Lindsay Hays: You’d have to see different evolution, different systems that would have evolved to live in those different places. When we look at our planet here, extremophiles are very different depending on the environments that you look at. When you look at things that live in deep sea environments, like the kinds of environments that we imagine we would see in some of the subsurface oceans on the moons of the outer planets. We see organisms that are evolved to live in high pressures and high temperatures.
Lindsay Hays: When we see things that live in rocks on the earth, we see things that are evolved to take advantage of tiny little bits of energy over very long lifetimes. Those things on the Earth eat hydrogen and other things like that that come from radioactive decay. But those two organisms have evolved into, sort of, very different types of systems. And so I would imagine that you would expect to see different kinds of lifes if you’re looking at different environments.
Jim Green: Well, we know a lot about Mars, and I think we could say there’s probably not life on the surface of Mars, at least we haven’t found it yet. But that gives us the opportunity to think about life below the surface. Would we rule out life below the surface on Mars?
Lindsay Hays: Would I rule out life on the surface, in the subsurface below Mars? Any time that we look for life, almost any place that we’ve looked on this planet for life we have found it, which tell me that life is incredibly robust. It stays wherever there is energy to be had. So I think that if there was ever life on Mars, it may be somewhere on the surface today. And I think ruling out life… I’m an astrobiologist, so I never want to rule out the potential for there to be life somewhere. I think that life is clearly not abundant on the surface of Mars today. And so I think looking in the subsurface is exactly the kind of thing that we should be doing.
Jim Green: But do we know enough about Mars to rule it out, or is it still a possibility that there might be life on Mars below the surface?
Lindsay Hays: I think that there’s, I think that there are enough tantalizing hints that I think it would be interesting to go and look for life in the subsurface. I definitely don’t think there’s anything that we’ve been able to rule out with regards to Mars at this point, other than, like you said, the fact that life is clearly not abundant on the surface of Mars today. So where could it be and what would it look like? Those are really interesting questions.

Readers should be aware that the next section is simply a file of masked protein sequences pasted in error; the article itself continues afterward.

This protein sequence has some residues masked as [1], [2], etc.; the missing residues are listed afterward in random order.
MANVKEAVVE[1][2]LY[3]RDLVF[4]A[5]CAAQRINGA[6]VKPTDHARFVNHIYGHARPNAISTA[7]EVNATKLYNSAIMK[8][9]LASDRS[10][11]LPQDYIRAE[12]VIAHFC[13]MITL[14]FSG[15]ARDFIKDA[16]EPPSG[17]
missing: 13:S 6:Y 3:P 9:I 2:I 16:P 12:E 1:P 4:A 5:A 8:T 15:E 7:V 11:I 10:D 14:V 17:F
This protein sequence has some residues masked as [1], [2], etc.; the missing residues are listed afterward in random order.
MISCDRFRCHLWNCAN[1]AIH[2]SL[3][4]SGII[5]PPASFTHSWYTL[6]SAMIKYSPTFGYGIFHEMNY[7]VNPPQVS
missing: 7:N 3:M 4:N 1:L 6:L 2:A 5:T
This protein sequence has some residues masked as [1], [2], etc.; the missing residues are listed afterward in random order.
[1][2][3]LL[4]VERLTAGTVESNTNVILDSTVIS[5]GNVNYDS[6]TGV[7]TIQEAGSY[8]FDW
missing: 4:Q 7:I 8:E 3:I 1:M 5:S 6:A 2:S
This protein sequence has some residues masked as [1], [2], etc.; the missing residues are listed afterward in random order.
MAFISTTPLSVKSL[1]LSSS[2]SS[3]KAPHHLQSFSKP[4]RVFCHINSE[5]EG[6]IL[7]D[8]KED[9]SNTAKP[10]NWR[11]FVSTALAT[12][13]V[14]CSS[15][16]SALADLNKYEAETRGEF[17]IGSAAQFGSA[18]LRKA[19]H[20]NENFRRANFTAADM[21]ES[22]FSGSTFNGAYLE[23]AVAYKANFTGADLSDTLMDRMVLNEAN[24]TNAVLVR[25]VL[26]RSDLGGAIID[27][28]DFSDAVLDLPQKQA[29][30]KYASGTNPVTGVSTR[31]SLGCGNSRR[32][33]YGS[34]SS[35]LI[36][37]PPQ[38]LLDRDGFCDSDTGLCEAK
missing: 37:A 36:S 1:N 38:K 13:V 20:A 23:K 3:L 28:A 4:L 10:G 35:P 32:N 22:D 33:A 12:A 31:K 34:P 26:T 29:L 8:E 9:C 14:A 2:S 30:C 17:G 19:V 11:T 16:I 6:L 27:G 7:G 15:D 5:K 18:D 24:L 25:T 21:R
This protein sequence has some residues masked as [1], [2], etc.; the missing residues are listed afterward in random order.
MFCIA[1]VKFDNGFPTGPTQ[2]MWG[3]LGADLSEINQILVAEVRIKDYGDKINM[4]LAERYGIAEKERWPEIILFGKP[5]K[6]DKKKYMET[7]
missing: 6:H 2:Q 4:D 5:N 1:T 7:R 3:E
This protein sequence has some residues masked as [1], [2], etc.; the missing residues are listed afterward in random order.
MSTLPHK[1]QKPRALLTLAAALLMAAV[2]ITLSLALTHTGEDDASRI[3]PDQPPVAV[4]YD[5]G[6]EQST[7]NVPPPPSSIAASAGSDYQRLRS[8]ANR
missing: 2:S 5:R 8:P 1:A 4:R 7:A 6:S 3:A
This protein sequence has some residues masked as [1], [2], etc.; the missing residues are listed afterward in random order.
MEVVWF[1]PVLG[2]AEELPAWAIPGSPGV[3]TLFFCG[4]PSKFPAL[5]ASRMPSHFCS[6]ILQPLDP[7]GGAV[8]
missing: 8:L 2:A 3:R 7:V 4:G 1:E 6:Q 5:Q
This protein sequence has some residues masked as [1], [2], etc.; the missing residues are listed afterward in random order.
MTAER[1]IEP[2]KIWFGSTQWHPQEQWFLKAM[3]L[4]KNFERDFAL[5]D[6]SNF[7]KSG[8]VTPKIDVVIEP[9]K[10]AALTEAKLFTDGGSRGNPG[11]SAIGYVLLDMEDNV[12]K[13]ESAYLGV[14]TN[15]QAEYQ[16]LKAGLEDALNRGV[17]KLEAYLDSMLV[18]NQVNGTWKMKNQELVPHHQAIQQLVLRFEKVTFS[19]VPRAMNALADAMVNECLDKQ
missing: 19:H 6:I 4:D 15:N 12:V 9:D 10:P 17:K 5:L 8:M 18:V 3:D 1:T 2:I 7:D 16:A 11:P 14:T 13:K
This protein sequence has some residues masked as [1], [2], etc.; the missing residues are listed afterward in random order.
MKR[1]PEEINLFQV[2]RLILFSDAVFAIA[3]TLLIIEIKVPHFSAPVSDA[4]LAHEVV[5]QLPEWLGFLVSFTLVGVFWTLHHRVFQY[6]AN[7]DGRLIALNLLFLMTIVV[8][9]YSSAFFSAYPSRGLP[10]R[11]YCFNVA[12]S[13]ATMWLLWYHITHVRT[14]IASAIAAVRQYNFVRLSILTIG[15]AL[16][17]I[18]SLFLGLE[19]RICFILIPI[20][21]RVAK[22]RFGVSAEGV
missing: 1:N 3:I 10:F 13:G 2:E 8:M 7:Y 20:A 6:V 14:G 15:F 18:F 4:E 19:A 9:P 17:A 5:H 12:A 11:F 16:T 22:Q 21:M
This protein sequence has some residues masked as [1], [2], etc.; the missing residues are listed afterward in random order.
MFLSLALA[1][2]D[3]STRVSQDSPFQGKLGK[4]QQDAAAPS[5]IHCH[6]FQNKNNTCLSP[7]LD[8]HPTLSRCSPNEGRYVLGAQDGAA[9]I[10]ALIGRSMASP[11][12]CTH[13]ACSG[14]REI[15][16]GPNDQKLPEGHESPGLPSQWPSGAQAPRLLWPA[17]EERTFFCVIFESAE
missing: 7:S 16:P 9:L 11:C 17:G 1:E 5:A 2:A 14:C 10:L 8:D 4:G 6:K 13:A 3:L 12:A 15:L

Jim Green: Well, what are some of the signatures of life that we should be looking for, then?
Lindsay Hays: Well, on Mars or anywhere?
Jim Green: Yeah. On Mars or any place. Let’s start with Mars.
Lindsay Hays: Things like chemical fossils. The simplest things, really, are looking for evidence of disequilibria. I mean, fundamentally life takes advantage of a place where there’s energy to be exploited and takes that energy for itself. So something that indicates that there’s been some kind of chemical reaction that’s going on there. I am a organic chemist, so I always want to look for organic fossils, things like lipids or amino acids, things like that. Micro fossils, you might see traces of single-celled organisms or sometimes those single-celled organisms live in, sort of, communities and create macro-fossils.
Lindsay Hays: On Earth, we see these things as stromatolites where evidence of, sort of, sticky microbial mats that haven’t gotten broken up in storms and things like that and redeposited and indicate that there was something there that was doing something.
Lindsay Hays: There’s a whole range of biosignatures. And some things, you may be more likely to see them on Mars. Some things, you’d be more likely to see them in the subsurface ocean or in a plume from a subsurface ocean, those kinds of things.
Jim Green: Well, we’ve been talking about the building blocks of life for a while. And everyone knows about amino acids. But you mentioned one thing, lipids. And so, what are lipids and how would we look for a lipid as a biosignature?
Lindsay Hays: Sure. So, I like to think about lipids in this way, and that is if you are very, very, very lucky, the parts of you that may last for billions of years, that says that you were here, is actually your cholesterol. Lipids are the things that make up our cell membranes. They are the things that sort of make up the envelopes around our cells. And unlike DNA that would say, “This was Jim Green who was here,” these lipids are produced by, sort of, whole families of organisms. They can tell you this was a human or this was a mammal who was living here.